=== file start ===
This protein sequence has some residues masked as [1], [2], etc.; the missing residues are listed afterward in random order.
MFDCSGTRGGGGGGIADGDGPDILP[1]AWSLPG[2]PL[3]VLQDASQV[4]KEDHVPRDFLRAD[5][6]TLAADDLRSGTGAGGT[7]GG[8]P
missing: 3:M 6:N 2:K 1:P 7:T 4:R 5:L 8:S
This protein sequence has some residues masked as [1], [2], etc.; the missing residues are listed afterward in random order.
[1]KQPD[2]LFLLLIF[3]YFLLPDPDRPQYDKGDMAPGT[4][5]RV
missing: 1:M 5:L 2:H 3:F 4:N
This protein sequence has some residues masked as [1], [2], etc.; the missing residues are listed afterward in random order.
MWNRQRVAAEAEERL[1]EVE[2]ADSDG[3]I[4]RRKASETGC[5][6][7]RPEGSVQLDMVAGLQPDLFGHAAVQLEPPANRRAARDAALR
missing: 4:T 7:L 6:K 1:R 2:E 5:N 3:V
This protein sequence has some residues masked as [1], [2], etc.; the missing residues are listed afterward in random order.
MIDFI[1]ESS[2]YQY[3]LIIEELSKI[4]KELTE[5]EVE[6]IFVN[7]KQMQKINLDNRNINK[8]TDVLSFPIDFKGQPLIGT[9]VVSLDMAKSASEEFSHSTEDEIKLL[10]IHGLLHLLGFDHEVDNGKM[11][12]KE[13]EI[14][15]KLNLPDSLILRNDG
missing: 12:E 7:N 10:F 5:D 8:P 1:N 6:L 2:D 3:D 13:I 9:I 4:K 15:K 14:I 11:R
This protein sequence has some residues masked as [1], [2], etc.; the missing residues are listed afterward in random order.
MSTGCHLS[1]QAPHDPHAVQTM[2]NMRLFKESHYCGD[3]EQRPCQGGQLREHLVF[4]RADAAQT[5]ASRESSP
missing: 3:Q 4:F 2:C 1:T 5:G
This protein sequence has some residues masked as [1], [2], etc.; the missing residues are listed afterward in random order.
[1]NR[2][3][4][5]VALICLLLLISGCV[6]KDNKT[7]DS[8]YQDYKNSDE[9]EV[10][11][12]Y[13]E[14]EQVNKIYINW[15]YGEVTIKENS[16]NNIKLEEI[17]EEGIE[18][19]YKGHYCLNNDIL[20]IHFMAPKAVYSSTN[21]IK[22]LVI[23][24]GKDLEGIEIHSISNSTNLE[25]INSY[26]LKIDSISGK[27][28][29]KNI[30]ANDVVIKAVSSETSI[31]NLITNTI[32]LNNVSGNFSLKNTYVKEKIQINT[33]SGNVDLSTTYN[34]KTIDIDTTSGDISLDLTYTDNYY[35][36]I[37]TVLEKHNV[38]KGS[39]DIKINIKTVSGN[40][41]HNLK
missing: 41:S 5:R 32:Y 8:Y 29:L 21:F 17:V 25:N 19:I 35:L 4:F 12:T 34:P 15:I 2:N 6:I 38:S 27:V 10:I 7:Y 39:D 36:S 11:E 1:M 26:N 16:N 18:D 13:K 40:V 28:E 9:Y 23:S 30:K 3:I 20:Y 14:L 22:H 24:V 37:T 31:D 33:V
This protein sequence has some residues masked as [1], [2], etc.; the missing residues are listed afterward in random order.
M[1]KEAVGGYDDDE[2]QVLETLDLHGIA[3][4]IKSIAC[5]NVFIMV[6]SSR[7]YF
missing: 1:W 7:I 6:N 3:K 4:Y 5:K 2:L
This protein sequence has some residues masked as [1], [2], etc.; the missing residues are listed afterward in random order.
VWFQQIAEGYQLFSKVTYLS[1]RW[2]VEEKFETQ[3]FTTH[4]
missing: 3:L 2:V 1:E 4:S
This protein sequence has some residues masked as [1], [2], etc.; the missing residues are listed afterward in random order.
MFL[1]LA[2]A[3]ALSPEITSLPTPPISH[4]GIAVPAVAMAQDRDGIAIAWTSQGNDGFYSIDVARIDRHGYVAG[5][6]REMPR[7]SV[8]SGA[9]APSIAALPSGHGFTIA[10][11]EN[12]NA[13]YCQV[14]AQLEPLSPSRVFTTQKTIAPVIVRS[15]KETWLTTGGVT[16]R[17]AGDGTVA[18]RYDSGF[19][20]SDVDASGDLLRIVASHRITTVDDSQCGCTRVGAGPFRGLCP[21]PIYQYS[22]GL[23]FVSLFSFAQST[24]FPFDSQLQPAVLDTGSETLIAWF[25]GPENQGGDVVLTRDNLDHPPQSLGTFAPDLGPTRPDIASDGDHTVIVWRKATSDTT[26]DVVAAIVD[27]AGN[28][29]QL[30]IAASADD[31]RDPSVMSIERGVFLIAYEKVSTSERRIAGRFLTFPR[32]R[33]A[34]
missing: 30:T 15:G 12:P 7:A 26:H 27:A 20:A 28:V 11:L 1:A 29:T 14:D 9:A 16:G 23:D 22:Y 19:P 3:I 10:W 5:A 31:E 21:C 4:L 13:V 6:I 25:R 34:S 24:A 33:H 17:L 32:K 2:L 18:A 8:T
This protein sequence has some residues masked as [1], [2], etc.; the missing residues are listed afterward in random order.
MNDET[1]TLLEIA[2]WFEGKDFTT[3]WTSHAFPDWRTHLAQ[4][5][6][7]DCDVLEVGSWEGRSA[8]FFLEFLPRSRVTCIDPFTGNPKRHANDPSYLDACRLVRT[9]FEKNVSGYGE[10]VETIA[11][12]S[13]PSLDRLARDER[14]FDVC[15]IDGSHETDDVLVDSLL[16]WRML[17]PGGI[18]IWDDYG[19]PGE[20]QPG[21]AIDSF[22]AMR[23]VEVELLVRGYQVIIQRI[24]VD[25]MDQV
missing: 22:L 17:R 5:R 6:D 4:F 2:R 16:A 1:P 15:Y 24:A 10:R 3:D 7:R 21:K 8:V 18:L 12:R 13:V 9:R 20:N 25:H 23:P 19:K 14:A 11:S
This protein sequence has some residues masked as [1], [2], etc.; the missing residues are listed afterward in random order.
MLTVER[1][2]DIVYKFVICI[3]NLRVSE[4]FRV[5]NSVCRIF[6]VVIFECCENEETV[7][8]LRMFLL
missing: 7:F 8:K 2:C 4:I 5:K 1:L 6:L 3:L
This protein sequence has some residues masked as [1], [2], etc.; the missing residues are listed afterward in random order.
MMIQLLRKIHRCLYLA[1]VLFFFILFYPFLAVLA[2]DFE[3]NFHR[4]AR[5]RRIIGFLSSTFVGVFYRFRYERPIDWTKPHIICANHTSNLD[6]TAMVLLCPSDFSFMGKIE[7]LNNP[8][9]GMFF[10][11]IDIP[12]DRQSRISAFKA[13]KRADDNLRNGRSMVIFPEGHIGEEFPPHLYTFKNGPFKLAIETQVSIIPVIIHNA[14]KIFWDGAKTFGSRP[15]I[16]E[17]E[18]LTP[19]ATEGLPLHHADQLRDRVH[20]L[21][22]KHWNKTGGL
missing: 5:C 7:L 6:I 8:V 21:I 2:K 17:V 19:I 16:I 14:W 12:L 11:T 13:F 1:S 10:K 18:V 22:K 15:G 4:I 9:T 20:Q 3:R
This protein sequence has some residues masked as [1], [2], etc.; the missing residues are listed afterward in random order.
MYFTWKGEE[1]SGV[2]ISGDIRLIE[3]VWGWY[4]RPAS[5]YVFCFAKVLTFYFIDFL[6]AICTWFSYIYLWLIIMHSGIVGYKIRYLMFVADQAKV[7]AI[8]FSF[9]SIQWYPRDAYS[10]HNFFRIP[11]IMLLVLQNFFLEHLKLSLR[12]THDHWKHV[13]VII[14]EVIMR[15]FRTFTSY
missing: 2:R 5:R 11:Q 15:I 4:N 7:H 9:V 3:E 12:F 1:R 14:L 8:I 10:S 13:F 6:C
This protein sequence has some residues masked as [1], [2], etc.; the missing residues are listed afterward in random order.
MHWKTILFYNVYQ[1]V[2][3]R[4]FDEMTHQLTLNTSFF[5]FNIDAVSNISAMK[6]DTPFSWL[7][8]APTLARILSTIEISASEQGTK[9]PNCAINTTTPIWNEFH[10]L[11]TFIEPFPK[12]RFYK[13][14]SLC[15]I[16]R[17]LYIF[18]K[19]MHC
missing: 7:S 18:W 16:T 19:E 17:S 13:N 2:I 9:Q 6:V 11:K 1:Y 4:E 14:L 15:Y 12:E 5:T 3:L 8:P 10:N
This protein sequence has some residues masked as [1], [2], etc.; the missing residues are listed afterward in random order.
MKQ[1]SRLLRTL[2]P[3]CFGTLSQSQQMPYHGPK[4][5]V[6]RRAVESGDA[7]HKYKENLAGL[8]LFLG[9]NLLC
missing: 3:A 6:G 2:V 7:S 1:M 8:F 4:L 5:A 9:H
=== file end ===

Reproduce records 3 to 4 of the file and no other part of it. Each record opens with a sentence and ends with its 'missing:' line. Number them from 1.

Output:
This protein sequence has some residues masked as [1], [2], etc.; the missing residues are listed afterward in random order.
MWNRQRVAAEAEERL[1]EVE[2]ADSDG[3]I[4]RRKASETGC[5][6][7]RPEGSVQLDMVAGLQPDLFGHAAVQLEPPANRRAARDAALR
missing: 4:T 7:L 6:K 1:R 2:E 5:N 3:V
This protein sequence has some residues masked as [1], [2], etc.; the missing residues are listed afterward in random order.
MIDFI[1]ESS[2]YQY[3]LIIEELSKI[4]KELTE[5]EVE[6]IFVN[7]KQMQKINLDNRNINK[8]TDVLSFPIDFKGQPLIGT[9]VVSLDMAKSASEEFSHSTEDEIKLL[10]IHGLLHLLGFDHEVDNGKM[11][12]KE[13]EI[14][15]KLNLPDSLILRNDG
missing: 12:E 7:N 10:F 5:D 8:P 1:N 6:L 2:D 3:D 13:I 9:I 4:K 15:K 14:I 11:R